Doesn't the ADA keep up on current research? Aren't we long past this idea of bruxism being caused by stress!

The below explanation seems like a vast vast oversimplification

Correct?

From the ADA.

WJXT-TV Jacksonville, FL (7/2) reports that University of Florida researchers have created "a smart mouth guard equipped with sensors that allow it to detect" if a patient is grinding their teeth and relay information about the grinding to a dentist. Lead researcher and associate professor Yong-Kyu "YK" Yoon "said he came up with the idea about five years ago when he was developing a set of dentures that alert the dentist to an improper fit even if the patient doesn't complain about it." Fellow researcher and associate professor at the University of Florida Restorative Dental Sciences Department Fong Wong "said at least 20 percent of the U.S. population – about 30 million people – suffer from bruxism, which frequently is caused by stress and can lead to damaged teeth, headaches, insomnia, and a sore jaw.







Brian T Fick DDS
First Choice Dental Group
Partner / TMD Facial Pain 
621 South Park St.
Madison Wi. 
53715
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Digest for rec.food.cooking@googlegroups.com - 25 updates in 11 topics

Comments (0) |

"Ophelia" <OphElsinore@gmail.com>: Jul 03 02:23PM +0100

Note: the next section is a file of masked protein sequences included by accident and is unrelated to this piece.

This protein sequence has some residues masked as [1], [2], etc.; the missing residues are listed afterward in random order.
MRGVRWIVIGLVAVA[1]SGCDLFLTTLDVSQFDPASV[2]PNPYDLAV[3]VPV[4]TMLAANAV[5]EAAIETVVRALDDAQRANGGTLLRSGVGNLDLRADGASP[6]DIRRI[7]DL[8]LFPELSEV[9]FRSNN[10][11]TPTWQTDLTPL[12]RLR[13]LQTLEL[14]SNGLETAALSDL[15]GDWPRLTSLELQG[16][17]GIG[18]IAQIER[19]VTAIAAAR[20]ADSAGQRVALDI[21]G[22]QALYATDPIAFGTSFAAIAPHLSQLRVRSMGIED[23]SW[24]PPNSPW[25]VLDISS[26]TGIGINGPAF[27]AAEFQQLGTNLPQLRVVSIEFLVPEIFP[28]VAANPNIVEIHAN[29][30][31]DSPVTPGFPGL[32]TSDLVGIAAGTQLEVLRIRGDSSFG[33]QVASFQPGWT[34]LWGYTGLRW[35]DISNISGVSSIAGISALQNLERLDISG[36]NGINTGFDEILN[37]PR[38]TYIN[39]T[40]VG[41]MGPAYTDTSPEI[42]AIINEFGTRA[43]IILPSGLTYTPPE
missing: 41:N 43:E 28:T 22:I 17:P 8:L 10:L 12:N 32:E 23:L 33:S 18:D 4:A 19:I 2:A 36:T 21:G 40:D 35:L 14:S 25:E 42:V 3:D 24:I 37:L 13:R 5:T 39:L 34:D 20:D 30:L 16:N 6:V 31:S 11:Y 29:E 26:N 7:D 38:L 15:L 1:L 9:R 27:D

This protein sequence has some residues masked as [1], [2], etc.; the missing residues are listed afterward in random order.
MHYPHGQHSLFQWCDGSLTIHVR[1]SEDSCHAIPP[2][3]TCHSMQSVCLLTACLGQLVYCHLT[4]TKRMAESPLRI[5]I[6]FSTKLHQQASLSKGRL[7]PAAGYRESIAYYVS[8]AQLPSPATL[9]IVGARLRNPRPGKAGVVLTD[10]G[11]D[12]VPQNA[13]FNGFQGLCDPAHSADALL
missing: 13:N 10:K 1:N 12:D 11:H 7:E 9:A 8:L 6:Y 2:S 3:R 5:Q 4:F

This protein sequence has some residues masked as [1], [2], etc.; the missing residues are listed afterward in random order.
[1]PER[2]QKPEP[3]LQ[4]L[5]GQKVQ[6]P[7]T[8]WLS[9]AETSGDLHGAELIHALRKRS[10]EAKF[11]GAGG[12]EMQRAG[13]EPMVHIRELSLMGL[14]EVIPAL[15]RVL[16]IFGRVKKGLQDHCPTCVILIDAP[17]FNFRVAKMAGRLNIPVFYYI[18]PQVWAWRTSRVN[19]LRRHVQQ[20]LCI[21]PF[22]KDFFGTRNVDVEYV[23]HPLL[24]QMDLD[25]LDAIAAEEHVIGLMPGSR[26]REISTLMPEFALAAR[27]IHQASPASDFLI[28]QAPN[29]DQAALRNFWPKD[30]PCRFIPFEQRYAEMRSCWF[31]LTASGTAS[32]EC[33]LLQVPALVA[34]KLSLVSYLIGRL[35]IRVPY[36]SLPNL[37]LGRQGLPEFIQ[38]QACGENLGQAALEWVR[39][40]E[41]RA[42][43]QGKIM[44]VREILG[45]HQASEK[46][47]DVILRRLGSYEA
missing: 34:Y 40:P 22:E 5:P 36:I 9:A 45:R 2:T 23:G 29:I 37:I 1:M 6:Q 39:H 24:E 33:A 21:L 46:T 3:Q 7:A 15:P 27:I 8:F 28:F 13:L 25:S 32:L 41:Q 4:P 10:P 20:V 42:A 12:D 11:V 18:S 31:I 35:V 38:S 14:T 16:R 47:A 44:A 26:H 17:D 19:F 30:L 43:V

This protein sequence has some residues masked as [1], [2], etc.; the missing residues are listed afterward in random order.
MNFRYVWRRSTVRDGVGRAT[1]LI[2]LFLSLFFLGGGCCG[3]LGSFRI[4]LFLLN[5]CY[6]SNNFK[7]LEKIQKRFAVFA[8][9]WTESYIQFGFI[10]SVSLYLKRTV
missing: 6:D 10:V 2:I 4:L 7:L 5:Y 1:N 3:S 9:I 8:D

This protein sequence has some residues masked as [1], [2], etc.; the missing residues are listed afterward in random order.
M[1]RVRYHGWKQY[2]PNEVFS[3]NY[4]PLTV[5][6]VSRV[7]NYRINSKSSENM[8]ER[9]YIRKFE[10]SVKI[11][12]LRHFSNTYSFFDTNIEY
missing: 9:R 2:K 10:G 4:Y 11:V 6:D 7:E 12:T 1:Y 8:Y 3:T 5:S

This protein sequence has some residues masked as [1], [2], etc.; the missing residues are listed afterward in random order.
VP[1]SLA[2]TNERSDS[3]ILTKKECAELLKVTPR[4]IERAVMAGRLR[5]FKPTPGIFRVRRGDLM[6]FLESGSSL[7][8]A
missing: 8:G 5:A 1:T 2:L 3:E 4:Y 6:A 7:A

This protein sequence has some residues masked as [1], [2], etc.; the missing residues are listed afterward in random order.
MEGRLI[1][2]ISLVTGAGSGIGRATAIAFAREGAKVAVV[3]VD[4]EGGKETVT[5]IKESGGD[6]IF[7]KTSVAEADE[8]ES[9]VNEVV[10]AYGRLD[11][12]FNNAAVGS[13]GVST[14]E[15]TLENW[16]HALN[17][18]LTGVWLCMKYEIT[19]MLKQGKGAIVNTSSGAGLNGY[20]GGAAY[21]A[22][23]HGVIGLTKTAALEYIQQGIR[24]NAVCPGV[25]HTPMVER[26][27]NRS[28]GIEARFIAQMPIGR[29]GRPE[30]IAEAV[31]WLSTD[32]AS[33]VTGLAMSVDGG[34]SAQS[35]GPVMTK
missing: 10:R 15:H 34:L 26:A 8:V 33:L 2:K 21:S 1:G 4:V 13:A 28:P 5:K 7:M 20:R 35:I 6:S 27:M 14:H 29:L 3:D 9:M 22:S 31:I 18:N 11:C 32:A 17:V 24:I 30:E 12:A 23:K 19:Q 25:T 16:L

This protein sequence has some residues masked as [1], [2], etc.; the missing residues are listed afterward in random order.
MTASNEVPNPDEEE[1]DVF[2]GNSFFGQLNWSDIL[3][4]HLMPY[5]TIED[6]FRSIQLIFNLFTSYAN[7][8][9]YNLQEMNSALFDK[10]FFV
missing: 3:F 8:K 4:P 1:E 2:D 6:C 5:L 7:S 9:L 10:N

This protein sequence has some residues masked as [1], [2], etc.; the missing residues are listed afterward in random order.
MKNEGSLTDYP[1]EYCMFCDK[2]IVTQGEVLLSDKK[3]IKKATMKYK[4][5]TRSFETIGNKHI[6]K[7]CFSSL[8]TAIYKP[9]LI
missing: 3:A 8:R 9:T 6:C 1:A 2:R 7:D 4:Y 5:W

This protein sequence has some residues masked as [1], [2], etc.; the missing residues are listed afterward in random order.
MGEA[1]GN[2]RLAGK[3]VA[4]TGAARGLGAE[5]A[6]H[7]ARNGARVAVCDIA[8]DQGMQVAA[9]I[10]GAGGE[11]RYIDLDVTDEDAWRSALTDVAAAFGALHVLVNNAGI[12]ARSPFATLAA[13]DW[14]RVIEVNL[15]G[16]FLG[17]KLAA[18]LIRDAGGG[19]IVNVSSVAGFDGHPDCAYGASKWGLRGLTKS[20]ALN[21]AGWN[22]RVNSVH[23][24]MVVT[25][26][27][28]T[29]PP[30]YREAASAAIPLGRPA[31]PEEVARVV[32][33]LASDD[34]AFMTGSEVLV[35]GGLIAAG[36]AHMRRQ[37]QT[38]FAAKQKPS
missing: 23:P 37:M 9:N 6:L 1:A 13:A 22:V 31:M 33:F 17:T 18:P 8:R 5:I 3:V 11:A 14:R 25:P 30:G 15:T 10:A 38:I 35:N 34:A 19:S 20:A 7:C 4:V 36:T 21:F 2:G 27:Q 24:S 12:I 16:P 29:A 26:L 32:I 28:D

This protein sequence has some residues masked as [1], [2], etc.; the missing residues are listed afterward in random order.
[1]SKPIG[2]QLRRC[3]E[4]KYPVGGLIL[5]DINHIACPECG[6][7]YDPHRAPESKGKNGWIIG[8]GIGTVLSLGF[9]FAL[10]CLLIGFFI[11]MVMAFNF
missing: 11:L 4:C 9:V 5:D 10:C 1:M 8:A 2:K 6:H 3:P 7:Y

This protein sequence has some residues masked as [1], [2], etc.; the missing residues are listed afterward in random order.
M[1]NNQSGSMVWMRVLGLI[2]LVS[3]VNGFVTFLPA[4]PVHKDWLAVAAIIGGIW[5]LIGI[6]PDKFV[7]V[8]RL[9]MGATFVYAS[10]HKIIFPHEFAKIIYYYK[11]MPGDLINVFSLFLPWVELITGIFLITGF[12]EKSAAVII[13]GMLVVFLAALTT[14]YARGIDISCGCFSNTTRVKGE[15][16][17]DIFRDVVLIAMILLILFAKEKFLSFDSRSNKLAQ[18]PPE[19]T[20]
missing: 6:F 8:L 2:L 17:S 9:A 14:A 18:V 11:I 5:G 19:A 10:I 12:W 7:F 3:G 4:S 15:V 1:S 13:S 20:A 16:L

"Gary" <g.majors@att.net> wrote in message news:55967387.A3933B17@att.net...
> free version (with ads) to use and try. If you like it, pay for it to
> eliminate the ads.
 
> I still use good ol' Netscape 4.7 for usenet.
 
Eudora! Oh my, that is a blast from the past:))
 
 
--
http://www.helpforheroes.org.uk/shop/
notbob <notbob@nothome.com>: Jul 03 02:46PM


> What email client are you using on the ipad? Or are you using Web-based
> email?
 
Pretty much all contemporary email is "web-based". Some, like POP3
and IMAP, are merely "store-and-forward" systems, which allow one to
dwnld emails from web-based MTA's to the user's host clients (MSA/MUA)
using SMTP. Usually, most ISPs provide an MTA and a method of
accessing it directly from the web via an ISP website. Mine
does, though it does not allow me full admin access/control to my own
accts, as some other ISPs have.
 
nb
Xeno <xenolith@optusnet.com.au>: Jul 04 01:02AM +1000

On 4/07/2015 12:19 AM, pltrgyst wrote:
 
> The provided email client's folder management leaves infinitely much to
> be desired...
 
> -- Larry
 
On the iPad, I use the inbuilt email client. It is good enough for that
purpose. Occasionally I use webmail to check my main mail accounts but I
rarely do that when on the move. When I am using the iPad, I am
generally on the move and don't fuss so much with email. For usenet,
when on the move, I use NewsTap.
 
--
 
Xeno
Xeno <xenolith@optusnet.com.au>: Jul 04 01:03AM +1000

On 4/07/2015 12:24 AM, Gary wrote:
> upgrade though, I can do some things with it that I can't with the
> older one but it takes forever just to check my bank balance.
 
> G.
 
Add RAM, get rid of crap on it. Make sure you have no toolbars and other
sneaky added on crap.
 
--
 
Xeno
Gary <g.majors@att.net>: Jul 03 11:06AM -0400

pltrgyst wrote:
> >> time?
 
> > That would be BASIC on a Commodore 64.
 
> Ummm, Basic isn't an operating system